In Search of an International Human Right to Receive Information
Geoffrey A. Hoffman
University of Houston Law Center
Loyola of Los Angeles International and Comparative Law Review, Vol. 25, p. 165, 2003
Reasonable access to information has become a necessity for all nations and individuals. A state or regime which exercises coercion to bar access to information effectively controls and shapes the destiny of its people. This Article explores the international human right to receive information. This right is broadly conceived and includes the right to access specific types of data (for example, health or political information), as well as more general types of knowledge obtainable through education, training or employment. The right is especially important when considering the plight of women and other minorities, including ethnic populations denied access to cultural history and disenfranchised groups denied access to voting and other socio-political data. After discussing the relevant international legal documents, and methods for their effective enforcement, the Article turns to an examination of the so-called "cultural defense" which highlights the basic tension between state sovereignty and national self-determination, on the one hand, and individual freedom and international human rights, on the other. Women's oppression, for example, often is premised on religious, cultural or societal stigmas promoted by private parties. Violations may be tacitly sanctioned by the state or, in a practical sense, be beyond the power of a particular state to control. In cases such as these there may be only limited avenues available to effectuate change. The Article concludes with recommendations for stronger enforcement procedures and clearer guidelines to better protect and enforce an individual's right to receive information.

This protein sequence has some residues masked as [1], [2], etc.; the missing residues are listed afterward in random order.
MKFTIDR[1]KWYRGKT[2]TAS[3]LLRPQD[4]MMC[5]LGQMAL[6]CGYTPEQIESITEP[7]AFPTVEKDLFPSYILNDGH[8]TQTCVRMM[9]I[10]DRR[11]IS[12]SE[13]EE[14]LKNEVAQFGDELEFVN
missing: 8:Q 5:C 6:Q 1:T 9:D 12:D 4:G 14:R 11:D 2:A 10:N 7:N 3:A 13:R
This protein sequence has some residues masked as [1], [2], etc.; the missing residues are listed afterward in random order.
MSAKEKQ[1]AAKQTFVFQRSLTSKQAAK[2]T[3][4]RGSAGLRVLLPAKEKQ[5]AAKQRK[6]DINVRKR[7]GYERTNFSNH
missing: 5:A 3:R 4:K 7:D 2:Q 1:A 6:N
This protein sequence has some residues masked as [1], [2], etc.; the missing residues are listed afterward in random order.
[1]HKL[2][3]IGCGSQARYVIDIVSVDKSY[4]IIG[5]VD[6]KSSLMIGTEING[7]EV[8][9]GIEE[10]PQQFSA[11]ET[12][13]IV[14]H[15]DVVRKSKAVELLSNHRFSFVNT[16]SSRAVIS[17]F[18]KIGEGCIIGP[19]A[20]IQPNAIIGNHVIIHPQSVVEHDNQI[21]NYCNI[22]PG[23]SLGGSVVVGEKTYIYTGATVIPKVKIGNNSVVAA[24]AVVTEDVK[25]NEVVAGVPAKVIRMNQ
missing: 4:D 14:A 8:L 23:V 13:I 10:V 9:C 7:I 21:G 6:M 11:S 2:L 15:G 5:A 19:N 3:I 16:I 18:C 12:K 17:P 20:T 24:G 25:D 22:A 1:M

Number of Pages in PDF File: 33
Keywords: International Human Rights, Information, International Law, Minorities, Women's Rights, EthnicAccepted Paper Series
Date posted: December 9, 2002 ; Last revised: December 7, 2009
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